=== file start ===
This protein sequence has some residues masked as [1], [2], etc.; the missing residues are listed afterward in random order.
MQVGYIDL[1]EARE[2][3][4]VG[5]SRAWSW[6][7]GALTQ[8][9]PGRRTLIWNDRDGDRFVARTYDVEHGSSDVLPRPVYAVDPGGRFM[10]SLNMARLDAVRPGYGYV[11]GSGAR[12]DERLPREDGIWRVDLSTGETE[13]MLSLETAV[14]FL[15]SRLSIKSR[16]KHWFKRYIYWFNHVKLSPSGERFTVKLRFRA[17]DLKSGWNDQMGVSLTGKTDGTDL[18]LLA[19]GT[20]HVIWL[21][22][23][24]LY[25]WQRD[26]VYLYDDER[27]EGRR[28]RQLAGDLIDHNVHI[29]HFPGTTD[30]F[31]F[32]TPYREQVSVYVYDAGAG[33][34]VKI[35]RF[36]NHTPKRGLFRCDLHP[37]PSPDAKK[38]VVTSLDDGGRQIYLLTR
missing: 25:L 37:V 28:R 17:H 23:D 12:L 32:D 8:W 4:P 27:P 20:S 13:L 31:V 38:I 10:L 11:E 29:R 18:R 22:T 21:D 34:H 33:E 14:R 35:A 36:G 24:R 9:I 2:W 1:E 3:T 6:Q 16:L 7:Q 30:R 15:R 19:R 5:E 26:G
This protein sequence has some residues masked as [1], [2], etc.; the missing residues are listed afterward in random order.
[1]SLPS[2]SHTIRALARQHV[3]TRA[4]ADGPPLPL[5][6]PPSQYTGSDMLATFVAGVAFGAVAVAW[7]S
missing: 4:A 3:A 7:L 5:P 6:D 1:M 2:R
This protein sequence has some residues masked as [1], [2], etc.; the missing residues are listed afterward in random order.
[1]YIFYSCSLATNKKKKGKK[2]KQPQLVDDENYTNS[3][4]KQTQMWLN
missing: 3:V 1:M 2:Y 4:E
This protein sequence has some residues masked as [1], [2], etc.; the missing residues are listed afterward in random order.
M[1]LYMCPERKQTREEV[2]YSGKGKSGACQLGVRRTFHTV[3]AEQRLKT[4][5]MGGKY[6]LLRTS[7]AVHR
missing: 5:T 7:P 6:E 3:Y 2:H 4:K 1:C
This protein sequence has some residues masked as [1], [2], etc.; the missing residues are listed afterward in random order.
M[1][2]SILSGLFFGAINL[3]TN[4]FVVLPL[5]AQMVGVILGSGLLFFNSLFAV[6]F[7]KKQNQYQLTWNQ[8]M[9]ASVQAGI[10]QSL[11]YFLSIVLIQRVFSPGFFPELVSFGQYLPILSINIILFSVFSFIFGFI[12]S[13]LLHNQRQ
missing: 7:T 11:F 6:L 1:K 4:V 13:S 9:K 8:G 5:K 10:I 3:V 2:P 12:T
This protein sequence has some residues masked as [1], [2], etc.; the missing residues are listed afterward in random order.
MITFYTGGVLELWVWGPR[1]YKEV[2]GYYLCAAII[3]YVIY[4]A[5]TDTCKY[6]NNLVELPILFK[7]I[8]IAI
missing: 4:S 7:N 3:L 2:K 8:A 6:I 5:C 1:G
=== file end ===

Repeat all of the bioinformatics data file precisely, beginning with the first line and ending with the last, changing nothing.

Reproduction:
This protein sequence has some residues masked as [1], [2], etc.; the missing residues are listed afterward in random order.
MQVGYIDL[1]EARE[2][3][4]VG[5]SRAWSW[6][7]GALTQ[8][9]PGRRTLIWNDRDGDRFVARTYDVEHGSSDVLPRPVYAVDPGGRFM[10]SLNMARLDAVRPGYGYV[11]GSGAR[12]DERLPREDGIWRVDLSTGETE[13]MLSLETAV[14]FL[15]SRLSIKSR[16]KHWFKRYIYWFNHVKLSPSGERFTVKLRFRA[17]DLKSGWNDQMGVSLTGKTDGTDL[18]LLA[19]GT[20]HVIWL[21][22][23][24]LY[25]WQRD[26]VYLYDDER[27]EGRR[28]RQLAGDLIDHNVHI[29]HFPGTTD[30]F[31]F[32]TPYREQVSVYVYDAGAG[33][34]VKI[35]RF[36]NHTPKRGLFRCDLHP[37]PSPDAKK[38]VVTSLDDGGRQIYLLTR
missing: 25:L 37:V 28:R 17:H 23:D 12:L 32:D 8:W 4:P 27:P 20:S 13:L 31:V 38:I 10:L 11:E 29:R 18:R 22:T 21:D 34:H 33:E 14:R 35:A 36:G 24:R 9:I 2:W 1:E 3:T 6:Q 16:L 7:Q 30:R 15:R 19:R 5:E 26:G
This protein sequence has some residues masked as [1], [2], etc.; the missing residues are listed afterward in random order.
[1]SLPS[2]SHTIRALARQHV[3]TRA[4]ADGPPLPL[5][6]PPSQYTGSDMLATFVAGVAFGAVAVAW[7]S
missing: 4:A 3:A 7:L 5:P 6:D 1:M 2:R
This protein sequence has some residues masked as [1], [2], etc.; the missing residues are listed afterward in random order.
[1]YIFYSCSLATNKKKKGKK[2]KQPQLVDDENYTNS[3][4]KQTQMWLN
missing: 3:V 1:M 2:Y 4:E
This protein sequence has some residues masked as [1], [2], etc.; the missing residues are listed afterward in random order.
M[1]LYMCPERKQTREEV[2]YSGKGKSGACQLGVRRTFHTV[3]AEQRLKT[4][5]MGGKY[6]LLRTS[7]AVHR
missing: 5:T 7:P 6:E 3:Y 2:H 4:K 1:C
This protein sequence has some residues masked as [1], [2], etc.; the missing residues are listed afterward in random order.
M[1][2]SILSGLFFGAINL[3]TN[4]FVVLPL[5]AQMVGVILGSGLLFFNSLFAV[6]F[7]KKQNQYQLTWNQ[8]M[9]ASVQAGI[10]QSL[11]YFLSIVLIQRVFSPGFFPELVSFGQYLPILSINIILFSVFSFIFGFI[12]S[13]LLHNQRQ
missing: 7:T 11:F 6:L 1:K 4:V 13:S 9:K 8:G 5:K 10:I 3:V 2:P 12:T
This protein sequence has some residues masked as [1], [2], etc.; the missing residues are listed afterward in random order.
MITFYTGGVLELWVWGPR[1]YKEV[2]GYYLCAAII[3]YVIY[4]A[5]TDTCKY[6]NNLVELPILFK[7]I[8]IAI
missing: 4:S 7:N 3:L 2:K 8:A 6:I 5:C 1:G